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Putin focuses on social issues in annual address

By Ren Qi | China Daily | Updated: 2019-02-21 07:18

Cadets of Cossack corps watch a television broadcast of Russian President Vladimir Putin addressing the Federal Assembly, in Rostov-on-Don, Russia, on Wednesday. [Photo/Agencies]

Russian President Vladimir Putin, in his annual presidential address to the country's Federal Assembly legislators in Moscow on Wednesday, emphasized the importance of domestic development this year.

The address is one of the most important annual events in the Russian presidential schedule. The practice was introduced by former president Boris Yeltsin, who first addressed the assembly in 1994.

In this year's speech, Putin stressed the importance of the country's economy.

Various national projects implemented in the past year have helped improve people's lives, he said. The growth of investment in the Russian economy should reach 6-7 percent in 2020, he said.

The government is working to improve the business climate and prevent capital flows to other countries, Putin said, with the central bank and law enforcement agencies told to normalize the microfinance sector as soon as possible.

He also highlighted the need to "protect the people from fraud and extortion attempts made by unscrupulous creditors".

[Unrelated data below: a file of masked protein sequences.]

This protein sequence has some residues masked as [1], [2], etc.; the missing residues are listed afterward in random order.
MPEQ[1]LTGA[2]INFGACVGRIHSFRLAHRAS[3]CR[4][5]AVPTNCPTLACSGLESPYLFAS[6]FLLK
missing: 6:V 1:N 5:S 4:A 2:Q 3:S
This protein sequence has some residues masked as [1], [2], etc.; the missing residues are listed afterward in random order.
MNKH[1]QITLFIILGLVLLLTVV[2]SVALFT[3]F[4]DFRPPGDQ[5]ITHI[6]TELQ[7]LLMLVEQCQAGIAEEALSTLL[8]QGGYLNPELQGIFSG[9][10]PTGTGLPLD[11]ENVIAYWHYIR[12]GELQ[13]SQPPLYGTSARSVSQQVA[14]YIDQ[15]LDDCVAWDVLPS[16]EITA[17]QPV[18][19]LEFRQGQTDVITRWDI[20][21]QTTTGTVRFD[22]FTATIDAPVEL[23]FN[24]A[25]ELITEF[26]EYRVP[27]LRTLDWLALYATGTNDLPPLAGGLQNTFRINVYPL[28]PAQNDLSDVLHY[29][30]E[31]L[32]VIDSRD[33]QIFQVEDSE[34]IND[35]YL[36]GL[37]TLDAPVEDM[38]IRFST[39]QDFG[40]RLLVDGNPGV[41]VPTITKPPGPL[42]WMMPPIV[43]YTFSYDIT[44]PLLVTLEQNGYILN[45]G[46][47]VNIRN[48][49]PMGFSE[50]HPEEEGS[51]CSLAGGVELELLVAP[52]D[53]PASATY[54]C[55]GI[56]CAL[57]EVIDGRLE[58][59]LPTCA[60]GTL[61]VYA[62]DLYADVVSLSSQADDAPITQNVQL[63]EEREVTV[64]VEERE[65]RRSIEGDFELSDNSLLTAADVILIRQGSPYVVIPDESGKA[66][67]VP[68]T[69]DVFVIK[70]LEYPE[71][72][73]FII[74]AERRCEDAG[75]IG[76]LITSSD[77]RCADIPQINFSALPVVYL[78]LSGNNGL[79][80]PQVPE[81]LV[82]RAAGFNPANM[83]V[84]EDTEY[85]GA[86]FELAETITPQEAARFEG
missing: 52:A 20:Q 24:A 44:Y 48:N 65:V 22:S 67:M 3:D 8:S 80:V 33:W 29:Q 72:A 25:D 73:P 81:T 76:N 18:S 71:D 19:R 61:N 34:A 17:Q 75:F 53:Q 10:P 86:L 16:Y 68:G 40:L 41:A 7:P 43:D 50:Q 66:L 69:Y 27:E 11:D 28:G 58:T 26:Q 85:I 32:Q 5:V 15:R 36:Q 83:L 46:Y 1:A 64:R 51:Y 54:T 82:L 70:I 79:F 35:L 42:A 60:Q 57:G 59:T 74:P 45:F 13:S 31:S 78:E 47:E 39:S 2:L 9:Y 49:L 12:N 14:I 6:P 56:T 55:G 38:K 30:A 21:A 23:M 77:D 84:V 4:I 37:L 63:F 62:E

In his address, the president announced several other policies to boost living standards as the country tackled its declining birthrate. Russia will be able to restore the natural increase in population in four years, despite the challenges, he said.

Referring to healthcare, Putin also called for the sector's electronic data system to be upgraded in three years with support directed toward improved accessibility to resources.

Medical and social institutions must also be included in the overall digital network, with more help for the aged as well as individuals and families with disabilities, he said.

Putin also responded to the US decision to withdraw from the Intermediate-Range Nuclear Forces Treaty with Russia.

Russia was not seeking confrontation and would not take the first step to deploy missiles in response to the US move, he said.

Still, he said Russia's reaction to any deployment would be resolute and policymakers in the United States should calculate the risks before taking any steps.

Russia will respond to any deployment of intermediate-range nuclear weapons in Europe by targeting not only the countries where those missiles are stationed, but the US itself, Putin said.

Last year, the Russian leader's national speech was delivered in March as he did not address the two houses of Parliament in 2017.

He had spoken about Russia's defense sector, relations with the US and the NATO military alliance, as well as Russian social and economic development, drawing wide attention from international community.

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